Are you able to swap it out with big M for a newer paradigm, or do you have to use the out-of-warranty pump? Are there any options for you with the company? I am guessing you had a righteous co-pay to get it. Hopefully you are not out that money. :frowning:

Also I appreciate all the info you have shared with everyone during your try of the pump.

As a side note, if you are bailing and you need a different pump, have you thought about a different type, like Tandem or OmniPod? Or is the insurance co-pay a deal-breaker for that?


For sure.

Your reviews are awesome. Very detailed and full of information !!!



Or one of me throwing it against a wall maybe? It’s that thing of getting timed out when I thought I was doing a bolus. By the time I get back to the “Deliver” screen I’m really wishing I was in a room alone with the UI designer and a baseball bat.


Took a hard look at all the options when my warranty ran out last year and really I was closest to going with Animas–pretty glad I didn’t make that call; I’ve been orphaned once (Asante Snap) and not keen on having that experience again–before I met with my MedT rep and got the extensive 670 presentation, which decided me. Which is not to say I wasn’t ambivalent. In the end NONE of these devices are perfect; it all comes down to choosing which annoyances you personally find the most tolerable.

So I’ll have the 670 for emergency backup, and clunky as it is my old pump works fine as a pump. I was doing fine with that and the Dex G5. Who knows, I may decide to give it another try at some point


Thank-you @DrBB for your thoughtful and insightful 670 reviews. I’m sorry it’s been so frustrating. Kind of reminds me when I did a five month Omnipod trial and bailed on one Thanksgiving morning when I had to deal with sky-high BGs due to yet another failed site or occlusion. I had just enough success during that trial to keep me interested, so I stayed the course.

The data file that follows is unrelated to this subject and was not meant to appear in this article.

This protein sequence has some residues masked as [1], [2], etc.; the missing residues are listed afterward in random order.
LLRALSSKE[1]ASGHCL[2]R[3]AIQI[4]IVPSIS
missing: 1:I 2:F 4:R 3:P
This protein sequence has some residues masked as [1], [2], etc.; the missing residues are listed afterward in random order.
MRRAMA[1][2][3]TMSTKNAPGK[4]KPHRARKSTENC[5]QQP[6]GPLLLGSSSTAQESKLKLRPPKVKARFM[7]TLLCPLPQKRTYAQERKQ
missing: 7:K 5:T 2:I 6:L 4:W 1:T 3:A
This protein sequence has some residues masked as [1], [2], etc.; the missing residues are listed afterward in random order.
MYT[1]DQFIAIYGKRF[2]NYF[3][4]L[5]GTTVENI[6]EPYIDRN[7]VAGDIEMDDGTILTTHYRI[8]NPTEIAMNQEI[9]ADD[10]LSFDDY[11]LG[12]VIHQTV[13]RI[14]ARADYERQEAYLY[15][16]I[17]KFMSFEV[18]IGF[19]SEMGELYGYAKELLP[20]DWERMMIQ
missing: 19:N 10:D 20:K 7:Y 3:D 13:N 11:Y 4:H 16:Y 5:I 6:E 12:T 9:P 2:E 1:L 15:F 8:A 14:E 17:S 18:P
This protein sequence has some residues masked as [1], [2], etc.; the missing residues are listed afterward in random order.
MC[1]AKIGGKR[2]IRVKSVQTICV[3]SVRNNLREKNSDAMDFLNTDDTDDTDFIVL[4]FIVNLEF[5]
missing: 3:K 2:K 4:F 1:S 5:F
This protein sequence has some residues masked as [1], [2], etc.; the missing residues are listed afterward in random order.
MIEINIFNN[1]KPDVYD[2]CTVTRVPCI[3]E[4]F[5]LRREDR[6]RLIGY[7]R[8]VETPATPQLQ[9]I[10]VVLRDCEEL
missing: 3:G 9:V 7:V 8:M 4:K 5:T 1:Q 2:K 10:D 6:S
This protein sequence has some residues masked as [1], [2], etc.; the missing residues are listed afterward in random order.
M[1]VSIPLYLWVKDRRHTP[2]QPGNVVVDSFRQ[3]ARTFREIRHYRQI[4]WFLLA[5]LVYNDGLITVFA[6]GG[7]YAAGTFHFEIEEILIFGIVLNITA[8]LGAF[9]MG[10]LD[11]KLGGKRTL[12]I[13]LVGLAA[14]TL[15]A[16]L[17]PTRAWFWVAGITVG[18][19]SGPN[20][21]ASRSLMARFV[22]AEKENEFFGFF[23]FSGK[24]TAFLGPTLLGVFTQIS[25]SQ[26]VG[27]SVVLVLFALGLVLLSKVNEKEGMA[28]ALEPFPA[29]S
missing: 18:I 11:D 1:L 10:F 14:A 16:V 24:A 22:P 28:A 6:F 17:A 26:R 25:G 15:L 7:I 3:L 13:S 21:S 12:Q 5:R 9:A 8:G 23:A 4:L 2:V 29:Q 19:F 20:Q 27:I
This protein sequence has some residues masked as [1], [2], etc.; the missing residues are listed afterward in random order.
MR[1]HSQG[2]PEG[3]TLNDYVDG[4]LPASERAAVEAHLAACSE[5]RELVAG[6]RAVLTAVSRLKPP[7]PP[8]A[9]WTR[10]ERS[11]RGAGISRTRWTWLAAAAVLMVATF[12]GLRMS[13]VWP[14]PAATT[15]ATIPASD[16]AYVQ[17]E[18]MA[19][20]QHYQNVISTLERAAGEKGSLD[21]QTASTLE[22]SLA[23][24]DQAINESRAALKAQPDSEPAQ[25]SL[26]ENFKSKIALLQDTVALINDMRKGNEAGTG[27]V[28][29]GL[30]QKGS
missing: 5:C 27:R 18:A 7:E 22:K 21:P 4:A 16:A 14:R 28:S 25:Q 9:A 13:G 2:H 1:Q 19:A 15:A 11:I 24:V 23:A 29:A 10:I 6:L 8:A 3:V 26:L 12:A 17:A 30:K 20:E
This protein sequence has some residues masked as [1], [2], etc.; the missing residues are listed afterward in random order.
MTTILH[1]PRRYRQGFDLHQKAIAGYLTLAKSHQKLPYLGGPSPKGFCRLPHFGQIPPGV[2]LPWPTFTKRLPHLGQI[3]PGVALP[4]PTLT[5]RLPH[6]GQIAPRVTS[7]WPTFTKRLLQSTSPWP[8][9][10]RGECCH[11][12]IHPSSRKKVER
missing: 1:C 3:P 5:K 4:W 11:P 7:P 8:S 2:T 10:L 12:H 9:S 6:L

It’s interesting that there are many satisfied users of the 670G system; it underlines how important choice is for us. I’m hoping that Medtronic will take some important lessons from this experience and bring to market a better design in the 670 successor.

I’ve thought about all the user interface issues with my 31 years of pump use. Sometimes I even wonder if they talk to real users, people who live with a device all day every day. I would love to see behind the scenes and see what kind of user interface studies that they do. I always felt that marketing and engineering held most of the design influence and users were give short shrift.

I hope that a pump company or two would look at the open source DIY community as potential collaborators instead of competitors. I think much could be gained by companies like MiniMed.


Medtronic 690

This study will compare the FDA-approved hybrid closed loop system by Medtronic (670G) to a next-generation Medtronic system programmed to further improve glucose control, particularly around mealtime, which is currently one of the biggest challenges with all hybrid closed loop systems.
Recruitment Status: Not yet recruiting
Anticipated Study Start Date: September 1, 2018
Estimated Primary Completion Date: December 31, 2019
Estimated Study Completion Date: June 29, 2020

EDIT: Study updated.
Study Start: Moved out from September 1, 2018 ==> March 30, 2019


It bothers me that the clinical trial doesn’t seem to include finger stick data. If they are relying solely on CGM data it’s possible that they maybe missing Peak blood sugars that aren’t picked up by the Medtronic sensors.

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For me, Medtronic isn’t

“Ok YES! YES! Deliver, goddamn you!”

It is “NO, I’M NOT LOW! Don’t you turn off! Resume, damn you!” followed by me confirming that yes, my blood sugar is north of 150, not south of 80. Again. Usually between midnight and 5am. Because everyone loves being woken up by an electronic device in the middle of the night.